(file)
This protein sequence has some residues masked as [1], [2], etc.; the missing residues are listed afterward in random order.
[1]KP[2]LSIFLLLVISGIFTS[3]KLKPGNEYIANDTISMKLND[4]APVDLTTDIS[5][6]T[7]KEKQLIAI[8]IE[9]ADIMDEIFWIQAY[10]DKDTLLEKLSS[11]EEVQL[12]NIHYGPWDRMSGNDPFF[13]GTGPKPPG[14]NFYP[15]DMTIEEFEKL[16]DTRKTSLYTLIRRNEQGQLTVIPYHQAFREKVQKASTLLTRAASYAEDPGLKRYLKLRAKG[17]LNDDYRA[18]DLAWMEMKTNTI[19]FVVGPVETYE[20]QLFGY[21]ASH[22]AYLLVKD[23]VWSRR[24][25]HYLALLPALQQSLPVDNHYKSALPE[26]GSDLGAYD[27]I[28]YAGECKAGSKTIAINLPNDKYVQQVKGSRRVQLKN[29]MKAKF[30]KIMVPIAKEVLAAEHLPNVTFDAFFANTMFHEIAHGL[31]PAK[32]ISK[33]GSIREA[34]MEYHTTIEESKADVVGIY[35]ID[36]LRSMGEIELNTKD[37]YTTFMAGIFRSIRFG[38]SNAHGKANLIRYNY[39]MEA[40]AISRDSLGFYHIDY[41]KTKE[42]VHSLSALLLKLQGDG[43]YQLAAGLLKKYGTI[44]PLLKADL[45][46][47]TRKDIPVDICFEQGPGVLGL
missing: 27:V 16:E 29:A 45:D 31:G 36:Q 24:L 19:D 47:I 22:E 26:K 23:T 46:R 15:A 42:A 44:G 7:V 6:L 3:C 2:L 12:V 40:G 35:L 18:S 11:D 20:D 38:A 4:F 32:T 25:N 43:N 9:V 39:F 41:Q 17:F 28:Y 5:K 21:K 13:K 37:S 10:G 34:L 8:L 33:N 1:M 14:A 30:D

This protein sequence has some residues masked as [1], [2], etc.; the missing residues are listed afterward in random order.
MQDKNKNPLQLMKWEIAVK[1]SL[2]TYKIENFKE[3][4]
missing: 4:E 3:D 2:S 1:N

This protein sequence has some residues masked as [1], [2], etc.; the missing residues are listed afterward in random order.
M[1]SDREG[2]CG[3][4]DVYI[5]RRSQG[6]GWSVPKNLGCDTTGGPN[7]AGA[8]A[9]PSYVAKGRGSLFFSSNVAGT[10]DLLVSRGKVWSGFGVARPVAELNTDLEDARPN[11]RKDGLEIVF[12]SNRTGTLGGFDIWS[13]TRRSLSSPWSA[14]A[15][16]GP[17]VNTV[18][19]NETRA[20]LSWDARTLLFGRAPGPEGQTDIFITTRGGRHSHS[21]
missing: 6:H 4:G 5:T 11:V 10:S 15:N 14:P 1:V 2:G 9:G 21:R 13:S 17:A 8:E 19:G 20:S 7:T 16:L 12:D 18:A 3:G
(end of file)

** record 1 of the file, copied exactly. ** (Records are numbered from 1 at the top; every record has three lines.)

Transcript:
This protein sequence has some residues masked as [1], [2], etc.; the missing residues are listed afterward in random order.
[1]KP[2]LSIFLLLVISGIFTS[3]KLKPGNEYIANDTISMKLND[4]APVDLTTDIS[5][6]T[7]KEKQLIAI[8]IE[9]ADIMDEIFWIQAY[10]DKDTLLEKLSS[11]EEVQL[12]NIHYGPWDRMSGNDPFF[13]GTGPKPPG[14]NFYP[15]DMTIEEFEKL[16]DTRKTSLYTLIRRNEQGQLTVIPYHQAFREKVQKASTLLTRAASYAEDPGLKRYLKLRAKG[17]LNDDYRA[18]DLAWMEMKTNTI[19]FVVGPVETYE[20]QLFGY[21]ASH[22]AYLLVKD[23]VWSRR[24][25]HYLALLPALQQSLPVDNHYKSALPE[26]GSDLGAYD[27]I[28]YAGECKAGSKTIAINLPNDKYVQQVKGSRRVQLKN[29]MKAKF[30]KIMVPIAKEVLAAEHLPNVTFDAFFANTMFHEIAHGL[31]PAK[32]ISK[33]GSIREA[34]MEYHTTIEESKADVVGIY[35]ID[36]LRSMGEIELNTKD[37]YTTFMAGIFRSIRFG[38]SNAHGKANLIRYNY[39]MEA[40]AISRDSLGFYHIDY[41]KTKE[42]VHSLSALLLKLQGDG[43]YQLAAGLLKKYGTI[44]PLLKADL[45][46][47]TRKDIPVDICFEQGPGVLGL
missing: 27:V 16:E 29:A 45:D 31:G 36:Q 24:L 19:D 47:I 22:E 26:K 23:T 46:R 15:A 42:A 44:G 7:V 6:L 3:C 2:L 12:V 40:G 35:L 18:S 11:D 20:D 38:A 4:F 32:T 25:N 43:N 9:V 39:F 41:Q 17:F 28:Y 5:K 21:K 13:K 37:S 10:G 34:L 8:L 33:N 1:M 14:A 30:D